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Hylomorphism: the doctrine that physical objects result from the combination of matter and form.
Balance is a state that objects achieve in relationship to one another. Hylomorphism, in philosophy and physics, posits a simple equation: matter + form = objects. These objects have the potential to interact with the objects around them in an infinite combination of ways; some objects will exert their energy on other objects, which in turn break down into formless matter again and take on new forms. This form of balance is cyclical. It has flow. The deconstruction and recapitulation of matter and form has its own equilibrium through the time where we experience it.
The objective of the Hylomorph is to create an experience in which we consider the matter that is always around us, namely atmosphere and potential energy, and to give them form. The form, elegant in its simplicity, is a box. Inside the box, atmosphere is given the form of hundreds of transparent, air-filled, spheres. Those the spheres appear to fill the box, which itself appears to be a rigid structure. However, the walls of the box are malleable, and the space between the spheres offers a limited range of displacement.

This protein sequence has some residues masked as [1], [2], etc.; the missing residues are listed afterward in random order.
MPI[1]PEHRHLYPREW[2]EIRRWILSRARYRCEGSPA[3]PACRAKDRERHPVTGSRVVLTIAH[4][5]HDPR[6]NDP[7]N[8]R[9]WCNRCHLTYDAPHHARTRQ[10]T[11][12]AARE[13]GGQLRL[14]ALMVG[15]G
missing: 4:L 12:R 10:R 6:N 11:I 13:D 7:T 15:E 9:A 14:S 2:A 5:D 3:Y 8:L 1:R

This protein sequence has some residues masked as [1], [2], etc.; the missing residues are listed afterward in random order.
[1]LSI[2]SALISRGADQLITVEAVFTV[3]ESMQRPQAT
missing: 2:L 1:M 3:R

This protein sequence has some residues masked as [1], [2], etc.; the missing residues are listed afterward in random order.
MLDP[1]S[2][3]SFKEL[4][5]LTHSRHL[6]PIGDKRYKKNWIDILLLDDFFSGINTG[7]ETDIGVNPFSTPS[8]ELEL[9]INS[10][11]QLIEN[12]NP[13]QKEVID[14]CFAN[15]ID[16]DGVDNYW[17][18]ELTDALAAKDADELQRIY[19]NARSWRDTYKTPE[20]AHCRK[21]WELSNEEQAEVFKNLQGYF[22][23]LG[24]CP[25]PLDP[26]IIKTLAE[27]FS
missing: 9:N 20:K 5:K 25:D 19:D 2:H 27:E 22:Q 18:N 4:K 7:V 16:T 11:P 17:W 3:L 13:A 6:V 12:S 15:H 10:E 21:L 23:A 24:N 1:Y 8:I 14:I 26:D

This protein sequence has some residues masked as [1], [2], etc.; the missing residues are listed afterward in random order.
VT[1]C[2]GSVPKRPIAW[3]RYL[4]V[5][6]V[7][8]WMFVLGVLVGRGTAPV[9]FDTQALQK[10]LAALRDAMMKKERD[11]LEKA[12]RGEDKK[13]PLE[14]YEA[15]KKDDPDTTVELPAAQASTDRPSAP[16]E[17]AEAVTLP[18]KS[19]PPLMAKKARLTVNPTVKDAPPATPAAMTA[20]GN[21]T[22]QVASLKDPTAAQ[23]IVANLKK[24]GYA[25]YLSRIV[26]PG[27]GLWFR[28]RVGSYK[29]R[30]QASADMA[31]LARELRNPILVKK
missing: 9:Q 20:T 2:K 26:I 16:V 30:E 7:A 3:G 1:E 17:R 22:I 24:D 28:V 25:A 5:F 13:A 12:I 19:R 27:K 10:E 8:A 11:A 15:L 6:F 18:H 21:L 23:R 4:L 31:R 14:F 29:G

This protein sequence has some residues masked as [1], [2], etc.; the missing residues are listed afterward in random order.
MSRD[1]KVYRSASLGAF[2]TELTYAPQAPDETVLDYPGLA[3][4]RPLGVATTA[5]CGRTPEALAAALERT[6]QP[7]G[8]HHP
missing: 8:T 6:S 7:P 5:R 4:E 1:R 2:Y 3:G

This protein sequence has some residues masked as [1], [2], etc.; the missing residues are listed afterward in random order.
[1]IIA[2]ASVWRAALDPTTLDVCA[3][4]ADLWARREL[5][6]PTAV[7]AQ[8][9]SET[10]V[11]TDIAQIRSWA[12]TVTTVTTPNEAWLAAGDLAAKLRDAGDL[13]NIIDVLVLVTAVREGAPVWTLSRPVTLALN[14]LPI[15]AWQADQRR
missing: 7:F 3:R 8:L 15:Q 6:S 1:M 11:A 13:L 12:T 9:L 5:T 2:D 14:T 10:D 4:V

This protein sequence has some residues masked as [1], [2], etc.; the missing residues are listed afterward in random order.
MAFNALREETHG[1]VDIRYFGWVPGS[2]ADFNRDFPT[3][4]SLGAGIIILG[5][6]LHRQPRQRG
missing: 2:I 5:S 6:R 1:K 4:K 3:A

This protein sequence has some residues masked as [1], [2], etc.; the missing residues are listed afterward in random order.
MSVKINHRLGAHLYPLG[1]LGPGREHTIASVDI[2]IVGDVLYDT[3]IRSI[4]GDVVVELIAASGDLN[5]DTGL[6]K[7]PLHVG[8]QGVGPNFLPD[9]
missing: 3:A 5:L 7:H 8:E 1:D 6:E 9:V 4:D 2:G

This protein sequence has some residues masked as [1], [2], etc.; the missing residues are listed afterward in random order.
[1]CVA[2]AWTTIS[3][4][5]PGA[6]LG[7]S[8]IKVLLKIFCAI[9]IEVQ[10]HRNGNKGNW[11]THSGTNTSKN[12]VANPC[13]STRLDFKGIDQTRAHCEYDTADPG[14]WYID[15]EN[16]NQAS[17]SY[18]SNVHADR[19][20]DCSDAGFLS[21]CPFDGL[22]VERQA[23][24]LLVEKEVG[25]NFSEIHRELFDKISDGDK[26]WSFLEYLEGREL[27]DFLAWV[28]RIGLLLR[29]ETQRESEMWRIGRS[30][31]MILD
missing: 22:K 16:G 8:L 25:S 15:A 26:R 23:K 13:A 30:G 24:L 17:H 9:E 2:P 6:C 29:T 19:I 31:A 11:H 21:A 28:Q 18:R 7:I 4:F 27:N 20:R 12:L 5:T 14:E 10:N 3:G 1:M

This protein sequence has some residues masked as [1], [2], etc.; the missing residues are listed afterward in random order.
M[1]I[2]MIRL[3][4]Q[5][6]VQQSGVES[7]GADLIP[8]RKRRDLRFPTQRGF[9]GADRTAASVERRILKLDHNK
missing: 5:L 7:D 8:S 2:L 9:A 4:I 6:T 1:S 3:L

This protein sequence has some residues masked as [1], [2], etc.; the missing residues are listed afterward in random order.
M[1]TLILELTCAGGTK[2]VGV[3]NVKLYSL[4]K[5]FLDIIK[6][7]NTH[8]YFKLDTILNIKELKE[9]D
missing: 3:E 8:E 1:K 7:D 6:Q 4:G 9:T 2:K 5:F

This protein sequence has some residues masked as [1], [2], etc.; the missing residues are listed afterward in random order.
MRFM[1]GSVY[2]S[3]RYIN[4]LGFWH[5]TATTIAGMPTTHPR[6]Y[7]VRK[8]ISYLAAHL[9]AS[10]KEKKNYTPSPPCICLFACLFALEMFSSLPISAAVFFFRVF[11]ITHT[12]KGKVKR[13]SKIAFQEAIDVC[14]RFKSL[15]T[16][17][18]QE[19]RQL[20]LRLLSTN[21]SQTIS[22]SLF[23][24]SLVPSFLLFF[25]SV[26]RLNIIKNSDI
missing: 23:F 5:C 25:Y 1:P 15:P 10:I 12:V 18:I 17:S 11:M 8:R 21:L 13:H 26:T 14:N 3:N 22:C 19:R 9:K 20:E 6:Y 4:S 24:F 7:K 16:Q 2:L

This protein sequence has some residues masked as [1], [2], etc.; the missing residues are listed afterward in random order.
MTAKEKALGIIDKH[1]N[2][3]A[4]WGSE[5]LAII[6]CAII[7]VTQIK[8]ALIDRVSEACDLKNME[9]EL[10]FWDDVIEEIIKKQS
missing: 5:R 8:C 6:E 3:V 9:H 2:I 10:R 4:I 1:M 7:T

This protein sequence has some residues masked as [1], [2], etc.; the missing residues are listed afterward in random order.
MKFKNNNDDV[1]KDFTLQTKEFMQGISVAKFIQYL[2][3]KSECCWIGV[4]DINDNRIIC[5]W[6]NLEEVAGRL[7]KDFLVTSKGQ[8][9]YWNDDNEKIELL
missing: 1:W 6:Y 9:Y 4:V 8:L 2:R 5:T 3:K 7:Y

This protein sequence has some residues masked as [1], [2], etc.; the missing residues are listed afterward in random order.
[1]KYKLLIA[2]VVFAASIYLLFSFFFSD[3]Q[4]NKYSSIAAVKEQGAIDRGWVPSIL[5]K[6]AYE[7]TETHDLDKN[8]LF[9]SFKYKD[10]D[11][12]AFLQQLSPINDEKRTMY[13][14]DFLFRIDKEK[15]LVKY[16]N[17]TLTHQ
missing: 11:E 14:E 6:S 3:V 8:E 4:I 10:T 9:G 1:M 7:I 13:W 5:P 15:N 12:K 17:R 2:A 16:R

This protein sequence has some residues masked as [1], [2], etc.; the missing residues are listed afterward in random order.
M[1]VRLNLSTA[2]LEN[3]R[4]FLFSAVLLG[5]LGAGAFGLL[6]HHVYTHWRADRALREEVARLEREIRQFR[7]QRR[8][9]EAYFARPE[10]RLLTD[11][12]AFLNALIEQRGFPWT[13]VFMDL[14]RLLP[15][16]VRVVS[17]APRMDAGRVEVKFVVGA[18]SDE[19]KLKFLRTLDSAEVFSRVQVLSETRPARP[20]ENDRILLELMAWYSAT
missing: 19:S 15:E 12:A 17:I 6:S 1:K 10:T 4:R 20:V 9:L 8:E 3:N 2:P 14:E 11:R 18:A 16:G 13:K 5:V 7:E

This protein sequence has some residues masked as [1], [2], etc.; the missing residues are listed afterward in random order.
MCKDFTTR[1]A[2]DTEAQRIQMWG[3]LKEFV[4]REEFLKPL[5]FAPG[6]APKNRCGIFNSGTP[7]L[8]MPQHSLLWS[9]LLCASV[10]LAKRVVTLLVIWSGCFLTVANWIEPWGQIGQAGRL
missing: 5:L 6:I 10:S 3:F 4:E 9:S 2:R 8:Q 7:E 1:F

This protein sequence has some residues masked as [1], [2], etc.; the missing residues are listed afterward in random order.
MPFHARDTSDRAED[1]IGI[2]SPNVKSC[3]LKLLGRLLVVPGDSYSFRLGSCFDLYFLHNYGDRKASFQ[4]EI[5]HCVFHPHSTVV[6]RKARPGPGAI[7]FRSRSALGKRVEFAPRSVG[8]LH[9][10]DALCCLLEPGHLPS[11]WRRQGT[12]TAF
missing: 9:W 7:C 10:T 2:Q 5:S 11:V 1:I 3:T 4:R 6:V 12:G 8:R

Interaction with the Hylomorph is unscripted. Every wall offers an opportunity to enter or exit. As participants enter the Hylomorph, it will adapt and shift to accommodate. This process will break down the apparently clean and rigid exterior of the box as spheres and participants move about in the space. Inside, participants will come and interact with the atmosphere and potential energy that is always around them, offering an alternate perspective and amplification of our own place in the balance of objects, environments, and the impacts of our bodies on our immediate surroundings. From the outside, onlookers will observe the organic adaptation of the energy and space that is forced to balance the interactions of participants inside the Hylomorph. The geometry of the object is altered, unmade, and reformed as groups enter and exit the installation.